Rep. Wintrow explained why it is necessary to amend the current law. “Unfortunately, the current law can shelter someone from being charged with rape or statutory rape by getting married,” she said. “We have an obligation to ensure the health and safety of children and prevent anyone from shielding themselves from illegal behavior due to a loophole in our law. No one under the age of 16 can consent to sex, which is why we established a floor of 16.”

The legislation was created in collaboration with the Idaho Coalition Against Sexual and Domestic Violence, an organization devoted to ending violence against women and girls. The proposed legislation requires that a teen who is 16 or 17 must first have a parent or guardian consent and court approval to marry. Rep. Wintrow argues that this change will create a safer environment for Idaho children.

Beer and Wine in Theaters Bill Passes on the House Floor. Rep. Mat Erpelding’s bill to allow theaters on the Historic Registry to sell beer and winel passed on the House floor. The bill now heads to the Senate for a hearing in committee. The legislation applies only to theaters that were built before 1950 and have been added to the National Register of Historic Places.

Rep. Erpelding explained that the legislation will help these historically and culturally significant theaters to remain solvent. “Many of these historical theaters are struggling to stay afloat. They have to pay for things like repairs, insurance, and movie rentals. I’ve heard from theaters all over the state and they are so excited to see that we are working to fix this problem. They are excited to see that we are giving them another tool to help keep these buildings operating. I hope that I can report back to them with good news.”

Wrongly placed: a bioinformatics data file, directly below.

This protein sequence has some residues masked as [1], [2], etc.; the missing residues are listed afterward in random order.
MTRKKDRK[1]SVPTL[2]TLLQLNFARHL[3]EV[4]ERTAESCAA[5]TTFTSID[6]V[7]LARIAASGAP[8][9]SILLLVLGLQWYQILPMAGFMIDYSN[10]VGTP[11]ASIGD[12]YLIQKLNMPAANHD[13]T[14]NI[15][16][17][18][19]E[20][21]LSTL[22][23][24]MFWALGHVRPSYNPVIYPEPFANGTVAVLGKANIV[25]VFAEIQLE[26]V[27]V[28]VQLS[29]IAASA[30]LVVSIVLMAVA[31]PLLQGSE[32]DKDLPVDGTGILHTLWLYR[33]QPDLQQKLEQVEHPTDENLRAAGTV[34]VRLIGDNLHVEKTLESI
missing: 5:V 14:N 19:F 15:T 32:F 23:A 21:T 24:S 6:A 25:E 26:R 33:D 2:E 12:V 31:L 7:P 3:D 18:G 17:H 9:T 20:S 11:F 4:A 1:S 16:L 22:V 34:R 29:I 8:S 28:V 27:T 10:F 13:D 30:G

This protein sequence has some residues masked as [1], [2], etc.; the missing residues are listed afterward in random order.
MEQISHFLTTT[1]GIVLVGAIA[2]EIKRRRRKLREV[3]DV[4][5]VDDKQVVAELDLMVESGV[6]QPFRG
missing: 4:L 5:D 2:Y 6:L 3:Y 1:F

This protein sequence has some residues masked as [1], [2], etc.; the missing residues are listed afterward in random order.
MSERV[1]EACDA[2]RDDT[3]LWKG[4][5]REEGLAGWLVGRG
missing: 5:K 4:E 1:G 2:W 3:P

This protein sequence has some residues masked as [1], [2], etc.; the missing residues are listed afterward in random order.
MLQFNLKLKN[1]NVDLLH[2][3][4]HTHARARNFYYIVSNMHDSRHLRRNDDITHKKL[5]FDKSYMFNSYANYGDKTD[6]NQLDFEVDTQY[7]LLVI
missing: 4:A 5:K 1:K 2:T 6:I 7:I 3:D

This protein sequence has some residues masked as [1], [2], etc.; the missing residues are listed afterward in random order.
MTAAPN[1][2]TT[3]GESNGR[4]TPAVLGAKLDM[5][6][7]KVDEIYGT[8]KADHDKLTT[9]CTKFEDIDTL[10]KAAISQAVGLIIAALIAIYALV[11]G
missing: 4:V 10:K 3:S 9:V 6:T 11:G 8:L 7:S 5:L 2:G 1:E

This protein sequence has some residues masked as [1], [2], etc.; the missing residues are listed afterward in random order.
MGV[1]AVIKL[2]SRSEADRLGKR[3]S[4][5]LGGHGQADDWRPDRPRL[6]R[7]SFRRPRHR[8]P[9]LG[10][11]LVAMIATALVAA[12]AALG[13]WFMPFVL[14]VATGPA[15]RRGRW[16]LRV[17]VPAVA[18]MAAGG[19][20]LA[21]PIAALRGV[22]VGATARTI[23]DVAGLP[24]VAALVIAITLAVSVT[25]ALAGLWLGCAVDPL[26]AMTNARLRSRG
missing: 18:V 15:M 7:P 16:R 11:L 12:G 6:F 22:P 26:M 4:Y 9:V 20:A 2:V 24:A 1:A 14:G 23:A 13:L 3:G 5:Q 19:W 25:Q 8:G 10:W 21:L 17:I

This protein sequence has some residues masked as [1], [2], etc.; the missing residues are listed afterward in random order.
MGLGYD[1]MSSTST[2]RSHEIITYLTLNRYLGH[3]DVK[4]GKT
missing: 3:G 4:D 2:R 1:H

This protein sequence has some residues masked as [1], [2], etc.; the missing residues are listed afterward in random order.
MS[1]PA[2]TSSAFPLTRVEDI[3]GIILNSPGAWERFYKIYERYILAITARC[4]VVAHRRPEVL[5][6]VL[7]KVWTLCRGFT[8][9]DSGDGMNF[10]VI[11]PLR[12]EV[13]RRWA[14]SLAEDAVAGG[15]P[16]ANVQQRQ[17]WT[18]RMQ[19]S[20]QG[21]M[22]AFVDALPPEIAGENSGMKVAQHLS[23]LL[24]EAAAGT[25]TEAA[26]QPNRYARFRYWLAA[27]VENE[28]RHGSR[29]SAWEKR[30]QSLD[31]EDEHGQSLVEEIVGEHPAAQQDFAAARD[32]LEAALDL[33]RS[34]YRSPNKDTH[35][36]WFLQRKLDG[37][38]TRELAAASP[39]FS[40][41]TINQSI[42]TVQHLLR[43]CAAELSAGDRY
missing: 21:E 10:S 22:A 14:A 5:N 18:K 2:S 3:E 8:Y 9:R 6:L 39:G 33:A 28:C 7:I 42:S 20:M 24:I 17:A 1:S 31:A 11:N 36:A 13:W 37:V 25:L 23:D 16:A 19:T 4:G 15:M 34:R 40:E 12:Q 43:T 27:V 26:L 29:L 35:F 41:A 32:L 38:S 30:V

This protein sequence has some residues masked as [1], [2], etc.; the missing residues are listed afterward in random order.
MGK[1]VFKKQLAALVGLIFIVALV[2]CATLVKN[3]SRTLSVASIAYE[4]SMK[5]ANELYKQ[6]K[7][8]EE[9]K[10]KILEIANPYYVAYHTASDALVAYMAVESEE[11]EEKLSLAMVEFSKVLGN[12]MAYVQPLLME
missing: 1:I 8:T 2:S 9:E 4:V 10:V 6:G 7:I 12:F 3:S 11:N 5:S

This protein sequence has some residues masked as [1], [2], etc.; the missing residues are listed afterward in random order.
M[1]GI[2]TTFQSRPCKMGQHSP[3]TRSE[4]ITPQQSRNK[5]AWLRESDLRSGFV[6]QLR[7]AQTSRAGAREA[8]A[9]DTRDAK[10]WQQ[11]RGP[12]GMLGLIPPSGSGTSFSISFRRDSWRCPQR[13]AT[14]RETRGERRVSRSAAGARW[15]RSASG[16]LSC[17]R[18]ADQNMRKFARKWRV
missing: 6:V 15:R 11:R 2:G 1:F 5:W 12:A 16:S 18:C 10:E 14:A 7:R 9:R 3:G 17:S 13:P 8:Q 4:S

Rep. Erpelding has spoken with theater who feel this legislation would help to enhance their role in the community. He believes this legislation helps our historic theaters raise revenue and maintain their presence in our communities.

Rep. Brooke Green Veteran Fertility Memorial Heads to House Floor. After a full hearing in committee, Rep. Brooke Green’s bill to require the U.S. Department of Veterans Affairs (VA) to provide fertility treatment to injured veterans is headed to the House floor. The legislation calls on the federal government to address an outdated policy from the VA. Rep. Green expressed her excitement for the overwhelming support for the legislation.

“This legislation impacts veterans all over the country,” she explained. “I’ve already had soldiers reaching out to give their support for the bill. When someone is willing to spend years of their life fighting for their county and they make incredible sacrifices, they should expect to be able to start a family when they arrive home. Unfortunately, current policy is forcing veterans to choose between spending thousands and thousands of dollars on fertility treatment or not having a family at all.”

Rep. Green first heard about the issue from retired Army Captain Micah Andersen. He sustained complex blast injuries while serving in Afghanistan that impacted his fertility. Andersen testified during the committee to explain the importance of the bill to legislators.

Bills to Repeal Medicaid Expansion Die in Committee Without a Printing. Two bills aimed at repealing Medicaid Expansion in Idaho came and went without even receiving a bill number. The legislation was voted down in the House Health and Welfare Committee.

 “These bills were expected,” said House Democratic Leader Mat Erpelding of Boise. “Obviously, the committee made the right decision to respect the will of Idaho’s voters. However, this was just a skirmish ahead of the real battles yet to come.”

 One bill called for an outright repeal of Medicaid expansion, while the other was described as a “de facto ‘sunset’” clause which would have repealed Medicaid Expansion by July 1, 2022 unless savings were realized within that time. 

Some of the public events on Gov. Brad Little’s calendar for the week of February 25 through March 1, 2019:                        

TUESDAY, February 26, 2019

Governor Little will issue a proclamation for Suicide Prevention Day in the Governor’s Ceremonial Office at 2:30 p.m.

THURSDAY, February 28, 2019

Governor Little will issue a proclamation for Idaho Foster Care Awareness Day in the Governor’s Ceremonial Office at 10:00 a.m.